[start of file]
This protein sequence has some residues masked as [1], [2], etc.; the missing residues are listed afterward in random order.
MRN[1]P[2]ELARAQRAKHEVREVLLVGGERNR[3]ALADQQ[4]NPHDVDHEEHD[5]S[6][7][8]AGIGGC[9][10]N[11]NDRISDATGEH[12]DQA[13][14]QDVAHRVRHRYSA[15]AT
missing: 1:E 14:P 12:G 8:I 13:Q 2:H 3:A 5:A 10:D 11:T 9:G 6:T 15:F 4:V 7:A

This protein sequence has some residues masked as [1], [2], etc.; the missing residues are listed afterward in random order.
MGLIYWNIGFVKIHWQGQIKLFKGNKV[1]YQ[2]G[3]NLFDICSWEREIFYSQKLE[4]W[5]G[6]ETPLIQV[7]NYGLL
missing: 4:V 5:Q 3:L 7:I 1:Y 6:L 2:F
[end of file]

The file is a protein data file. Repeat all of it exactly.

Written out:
This protein sequence has some residues masked as [1], [2], etc.; the missing residues are listed afterward in random order.
MRN[1]P[2]ELARAQRAKHEVREVLLVGGERNR[3]ALADQQ[4]NPHDVDHEEHD[5]S[6][7][8]AGIGGC[9][10]N[11]NDRISDATGEH[12]DQA[13][14]QDVAHRVRHRYSA[15]AT
missing: 1:E 14:P 12:G 8:I 13:Q 2:H 3:A 5:A 10:D 11:T 9:G 6:T 15:F 4:V 7:A

This protein sequence has some residues masked as [1], [2], etc.; the missing residues are listed afterward in random order.
MGLIYWNIGFVKIHWQGQIKLFKGNKV[1]YQ[2]G[3]NLFDICSWEREIFYSQKLE[4]W[5]G[6]ETPLIQV[7]NYGLL
missing: 4:V 5:Q 3:L 7:I 1:Y 6:L 2:F